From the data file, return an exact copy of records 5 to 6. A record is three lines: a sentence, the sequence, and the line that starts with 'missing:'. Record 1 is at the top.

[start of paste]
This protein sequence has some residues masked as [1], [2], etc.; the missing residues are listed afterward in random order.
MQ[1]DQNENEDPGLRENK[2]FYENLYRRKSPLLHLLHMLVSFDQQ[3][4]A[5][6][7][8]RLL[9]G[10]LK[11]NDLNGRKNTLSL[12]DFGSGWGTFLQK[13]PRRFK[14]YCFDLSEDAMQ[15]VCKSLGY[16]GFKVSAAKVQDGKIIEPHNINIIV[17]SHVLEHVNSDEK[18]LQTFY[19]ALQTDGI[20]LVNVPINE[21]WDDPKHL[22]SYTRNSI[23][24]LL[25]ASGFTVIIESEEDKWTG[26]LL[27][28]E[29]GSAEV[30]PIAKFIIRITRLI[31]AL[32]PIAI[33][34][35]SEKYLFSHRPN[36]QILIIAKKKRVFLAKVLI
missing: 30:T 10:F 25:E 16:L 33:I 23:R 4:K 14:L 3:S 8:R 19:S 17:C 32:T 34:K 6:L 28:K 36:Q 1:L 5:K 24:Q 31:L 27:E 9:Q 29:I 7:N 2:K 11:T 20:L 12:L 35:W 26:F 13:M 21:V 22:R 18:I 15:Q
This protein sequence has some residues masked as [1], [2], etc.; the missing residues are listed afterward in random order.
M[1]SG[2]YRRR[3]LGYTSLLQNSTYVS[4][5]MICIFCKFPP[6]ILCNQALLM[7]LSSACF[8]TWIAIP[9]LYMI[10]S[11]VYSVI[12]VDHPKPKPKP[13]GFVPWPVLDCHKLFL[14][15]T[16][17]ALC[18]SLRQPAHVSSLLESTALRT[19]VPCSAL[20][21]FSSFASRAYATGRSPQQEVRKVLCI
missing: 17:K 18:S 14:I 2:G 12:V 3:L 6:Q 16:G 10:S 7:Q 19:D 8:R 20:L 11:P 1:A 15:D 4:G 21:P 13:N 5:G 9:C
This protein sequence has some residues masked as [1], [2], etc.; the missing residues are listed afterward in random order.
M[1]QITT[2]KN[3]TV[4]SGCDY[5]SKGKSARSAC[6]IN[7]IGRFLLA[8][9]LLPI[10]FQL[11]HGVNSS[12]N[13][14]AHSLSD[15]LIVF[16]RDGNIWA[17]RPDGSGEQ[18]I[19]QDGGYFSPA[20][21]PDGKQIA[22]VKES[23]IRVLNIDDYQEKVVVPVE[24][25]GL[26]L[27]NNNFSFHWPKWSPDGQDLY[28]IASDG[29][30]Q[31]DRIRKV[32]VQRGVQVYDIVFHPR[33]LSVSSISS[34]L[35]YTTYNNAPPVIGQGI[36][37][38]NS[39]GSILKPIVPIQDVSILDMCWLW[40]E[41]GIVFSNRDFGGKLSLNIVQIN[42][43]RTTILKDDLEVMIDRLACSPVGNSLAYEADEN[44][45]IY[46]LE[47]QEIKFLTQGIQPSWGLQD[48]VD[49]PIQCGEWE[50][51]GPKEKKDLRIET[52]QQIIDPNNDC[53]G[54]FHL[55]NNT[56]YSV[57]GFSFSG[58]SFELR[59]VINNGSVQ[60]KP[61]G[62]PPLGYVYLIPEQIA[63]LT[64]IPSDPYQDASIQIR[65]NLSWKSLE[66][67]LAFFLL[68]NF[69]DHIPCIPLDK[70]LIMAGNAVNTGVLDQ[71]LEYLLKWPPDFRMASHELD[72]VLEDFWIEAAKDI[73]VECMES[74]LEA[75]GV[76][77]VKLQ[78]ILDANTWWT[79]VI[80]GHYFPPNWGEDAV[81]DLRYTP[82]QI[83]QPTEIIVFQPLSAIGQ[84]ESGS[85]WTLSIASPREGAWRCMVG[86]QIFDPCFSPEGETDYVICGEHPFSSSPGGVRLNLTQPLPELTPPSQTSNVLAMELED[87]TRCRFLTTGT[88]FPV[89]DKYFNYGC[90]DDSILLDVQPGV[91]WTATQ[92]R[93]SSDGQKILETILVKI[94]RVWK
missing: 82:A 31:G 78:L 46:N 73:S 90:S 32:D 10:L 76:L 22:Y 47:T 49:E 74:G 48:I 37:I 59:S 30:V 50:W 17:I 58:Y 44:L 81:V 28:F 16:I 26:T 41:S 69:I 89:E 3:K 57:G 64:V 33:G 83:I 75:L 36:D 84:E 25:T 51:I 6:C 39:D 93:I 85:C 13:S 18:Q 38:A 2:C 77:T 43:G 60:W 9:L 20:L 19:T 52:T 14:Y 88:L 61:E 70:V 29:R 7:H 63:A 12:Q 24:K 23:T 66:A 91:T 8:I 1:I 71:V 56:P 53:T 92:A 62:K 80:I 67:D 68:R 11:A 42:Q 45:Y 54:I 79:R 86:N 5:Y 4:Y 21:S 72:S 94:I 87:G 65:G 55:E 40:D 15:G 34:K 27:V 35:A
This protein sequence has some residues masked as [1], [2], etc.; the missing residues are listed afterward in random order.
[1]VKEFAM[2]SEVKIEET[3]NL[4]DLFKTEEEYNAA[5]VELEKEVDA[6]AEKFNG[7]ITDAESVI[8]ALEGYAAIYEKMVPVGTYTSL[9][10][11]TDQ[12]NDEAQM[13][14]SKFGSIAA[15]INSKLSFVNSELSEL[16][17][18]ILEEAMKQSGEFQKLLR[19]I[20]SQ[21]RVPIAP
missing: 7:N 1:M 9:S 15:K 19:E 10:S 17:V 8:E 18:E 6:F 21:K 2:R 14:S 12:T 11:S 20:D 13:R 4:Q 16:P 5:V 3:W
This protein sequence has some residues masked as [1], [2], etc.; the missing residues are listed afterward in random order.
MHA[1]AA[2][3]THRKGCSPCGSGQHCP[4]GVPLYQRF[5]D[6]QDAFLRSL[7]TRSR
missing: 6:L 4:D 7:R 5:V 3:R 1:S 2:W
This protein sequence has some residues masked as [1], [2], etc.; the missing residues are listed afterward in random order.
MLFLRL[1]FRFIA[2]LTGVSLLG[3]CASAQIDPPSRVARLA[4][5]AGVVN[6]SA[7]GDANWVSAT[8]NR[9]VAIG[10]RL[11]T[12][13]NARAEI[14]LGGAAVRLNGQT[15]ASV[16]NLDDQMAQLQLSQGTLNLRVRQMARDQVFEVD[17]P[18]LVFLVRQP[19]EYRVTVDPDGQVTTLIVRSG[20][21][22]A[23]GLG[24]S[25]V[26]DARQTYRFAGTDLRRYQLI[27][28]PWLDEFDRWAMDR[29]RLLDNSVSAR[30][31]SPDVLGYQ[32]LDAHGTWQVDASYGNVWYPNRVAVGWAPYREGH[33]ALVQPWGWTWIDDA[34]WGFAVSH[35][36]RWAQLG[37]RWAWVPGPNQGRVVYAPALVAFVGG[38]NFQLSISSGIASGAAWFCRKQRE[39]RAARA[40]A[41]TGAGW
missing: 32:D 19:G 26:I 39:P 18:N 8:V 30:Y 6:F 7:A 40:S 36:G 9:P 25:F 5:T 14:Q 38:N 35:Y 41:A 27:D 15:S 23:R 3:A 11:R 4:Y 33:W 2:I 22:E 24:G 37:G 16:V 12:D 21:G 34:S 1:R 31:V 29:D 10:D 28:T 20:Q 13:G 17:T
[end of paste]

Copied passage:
This protein sequence has some residues masked as [1], [2], etc.; the missing residues are listed afterward in random order.
MHA[1]AA[2][3]THRKGCSPCGSGQHCP[4]GVPLYQRF[5]D[6]QDAFLRSL[7]TRSR
missing: 6:L 4:D 7:R 5:V 3:R 1:S 2:W
This protein sequence has some residues masked as [1], [2], etc.; the missing residues are listed afterward in random order.
MLFLRL[1]FRFIA[2]LTGVSLLG[3]CASAQIDPPSRVARLA[4][5]AGVVN[6]SA[7]GDANWVSAT[8]NR[9]VAIG[10]RL[11]T[12][13]NARAEI[14]LGGAAVRLNGQT[15]ASV[16]NLDDQMAQLQLSQGTLNLRVRQMARDQVFEVD[17]P[18]LVFLVRQP[19]EYRVTVDPDGQVTTLIVRSG[20][21][22]A[23]GLG[24]S[25]V[26]DARQTYRFAGTDLRRYQLI[27][28]PWLDEFDRWAMDR[29]RLLDNSVSAR[30][31]SPDVLGYQ[32]LDAHGTWQVDASYGNVWYPNRVAVGWAPYREGH[33]ALVQPWGWTWIDDA[34]WGFAVSH[35][36]RWAQLG[37]RWAWVPGPNQGRVVYAPALVAFVGG[38]NFQLSISSGIASGAAWFCRKQRE[39]RAARA[40]A[41]TGAGW
missing: 32:D 19:G 26:I 39:P 18:N 8:V 30:Y 6:F 7:A 40:S 36:G 9:P 25:F 5:T 14:Q 38:N 35:Y 41:A 27:D 15:S 23:R 3:A 11:R 4:Y 33:W 2:I 22:E 24:G 37:G 16:V 12:D 21:G 34:S 1:R 31:V 29:D 10:D 28:T 20:Q 13:G 17:T